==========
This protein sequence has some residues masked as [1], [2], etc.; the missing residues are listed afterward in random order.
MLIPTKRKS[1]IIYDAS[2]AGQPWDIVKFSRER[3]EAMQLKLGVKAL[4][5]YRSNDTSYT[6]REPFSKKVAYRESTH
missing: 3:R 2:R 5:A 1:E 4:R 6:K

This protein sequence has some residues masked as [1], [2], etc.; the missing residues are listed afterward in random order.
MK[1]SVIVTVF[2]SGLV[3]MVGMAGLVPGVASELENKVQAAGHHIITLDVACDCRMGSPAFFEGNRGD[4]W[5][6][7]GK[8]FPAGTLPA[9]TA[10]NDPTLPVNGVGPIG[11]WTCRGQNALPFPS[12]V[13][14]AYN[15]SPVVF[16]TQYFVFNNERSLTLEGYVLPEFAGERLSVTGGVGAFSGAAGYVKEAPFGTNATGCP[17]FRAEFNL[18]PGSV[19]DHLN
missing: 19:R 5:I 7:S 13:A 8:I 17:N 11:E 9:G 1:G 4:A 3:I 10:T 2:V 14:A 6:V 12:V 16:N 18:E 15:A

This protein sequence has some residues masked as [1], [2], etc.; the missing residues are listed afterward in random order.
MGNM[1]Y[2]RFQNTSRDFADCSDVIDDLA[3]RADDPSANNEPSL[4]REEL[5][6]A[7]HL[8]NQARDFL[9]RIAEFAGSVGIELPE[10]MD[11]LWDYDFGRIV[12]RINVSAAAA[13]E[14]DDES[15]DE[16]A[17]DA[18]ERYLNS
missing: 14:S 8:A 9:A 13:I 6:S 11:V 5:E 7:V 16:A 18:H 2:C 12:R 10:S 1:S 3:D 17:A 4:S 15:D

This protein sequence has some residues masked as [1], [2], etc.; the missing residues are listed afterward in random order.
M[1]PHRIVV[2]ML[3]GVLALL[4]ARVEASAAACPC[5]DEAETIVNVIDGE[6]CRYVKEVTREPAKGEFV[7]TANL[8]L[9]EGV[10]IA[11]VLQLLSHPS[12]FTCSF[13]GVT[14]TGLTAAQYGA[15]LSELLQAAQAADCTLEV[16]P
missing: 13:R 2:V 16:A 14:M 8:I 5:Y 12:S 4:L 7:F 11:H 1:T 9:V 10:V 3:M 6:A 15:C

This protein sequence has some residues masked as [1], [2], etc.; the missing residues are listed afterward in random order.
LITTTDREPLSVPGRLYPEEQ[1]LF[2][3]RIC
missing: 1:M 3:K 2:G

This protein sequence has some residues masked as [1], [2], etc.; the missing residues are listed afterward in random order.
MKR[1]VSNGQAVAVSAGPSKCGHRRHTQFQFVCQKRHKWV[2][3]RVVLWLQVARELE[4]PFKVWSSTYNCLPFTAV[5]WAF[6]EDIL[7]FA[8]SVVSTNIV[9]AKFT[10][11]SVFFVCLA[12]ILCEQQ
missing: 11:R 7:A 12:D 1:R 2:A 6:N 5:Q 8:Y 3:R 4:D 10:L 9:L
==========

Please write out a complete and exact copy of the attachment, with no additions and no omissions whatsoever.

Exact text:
This protein sequence has some residues masked as [1], [2], etc.; the missing residues are listed afterward in random order.
MLIPTKRKS[1]IIYDAS[2]AGQPWDIVKFSRER[3]EAMQLKLGVKAL[4][5]YRSNDTSYT[6]REPFSKKVAYRESTH
missing: 3:R 2:R 5:A 1:E 4:R 6:K

This protein sequence has some residues masked as [1], [2], etc.; the missing residues are listed afterward in random order.
MK[1]SVIVTVF[2]SGLV[3]MVGMAGLVPGVASELENKVQAAGHHIITLDVACDCRMGSPAFFEGNRGD[4]W[5][6][7]GK[8]FPAGTLPA[9]TA[10]NDPTLPVNGVGPIG[11]WTCRGQNALPFPS[12]V[13][14]AYN[15]SPVVF[16]TQYFVFNNERSLTLEGYVLPEFAGERLSVTGGVGAFSGAAGYVKEAPFGTNATGCP[17]FRAEFNL[18]PGSV[19]DHLN
missing: 19:R 5:I 7:S 13:A 8:I 17:N 11:E 9:G 1:G 4:A 3:I 10:T 2:V 14:A 6:V 12:V 16:N 18:E 15:A

This protein sequence has some residues masked as [1], [2], etc.; the missing residues are listed afterward in random order.
MGNM[1]Y[2]RFQNTSRDFADCSDVIDDLA[3]RADDPSANNEPSL[4]REEL[5][6]A[7]HL[8]NQARDFL[9]RIAEFAGSVGIELPE[10]MD[11]LWDYDFGRIV[12]RINVSAAAA[13]E[14]DDES[15]DE[16]A[17]DA[18]ERYLNS
missing: 14:S 8:A 9:A 13:I 6:S 11:V 5:E 7:V 16:A 18:H 2:C 12:R 10:S 1:S 3:D 17:A 4:S 15:D

This protein sequence has some residues masked as [1], [2], etc.; the missing residues are listed afterward in random order.
M[1]PHRIVV[2]ML[3]GVLALL[4]ARVEASAAACPC[5]DEAETIVNVIDGE[6]CRYVKEVTREPAKGEFV[7]TANL[8]L[9]EGV[10]IA[11]VLQLLSHPS[12]FTCSF[13]GVT[14]TGLTAAQYGA[15]LSELLQAAQAADCTLEV[16]P
missing: 13:R 2:V 16:A 14:M 8:I 5:Y 12:S 4:L 7:F 11:H 1:T 9:V 10:V 3:M 6:A 15:C

This protein sequence has some residues masked as [1], [2], etc.; the missing residues are listed afterward in random order.
LITTTDREPLSVPGRLYPEEQ[1]LF[2][3]RIC
missing: 1:M 3:K 2:G

This protein sequence has some residues masked as [1], [2], etc.; the missing residues are listed afterward in random order.
MKR[1]VSNGQAVAVSAGPSKCGHRRHTQFQFVCQKRHKWV[2][3]RVVLWLQVARELE[4]PFKVWSSTYNCLPFTAV[5]WAF[6]EDIL[7]FA[8]SVVSTNIV[9]AKFT[10][11]SVFFVCLA[12]ILCEQQ
missing: 11:R 7:A 12:D 1:R 2:A 6:N 5:Q 8:Y 3:R 4:D 10:L 9:L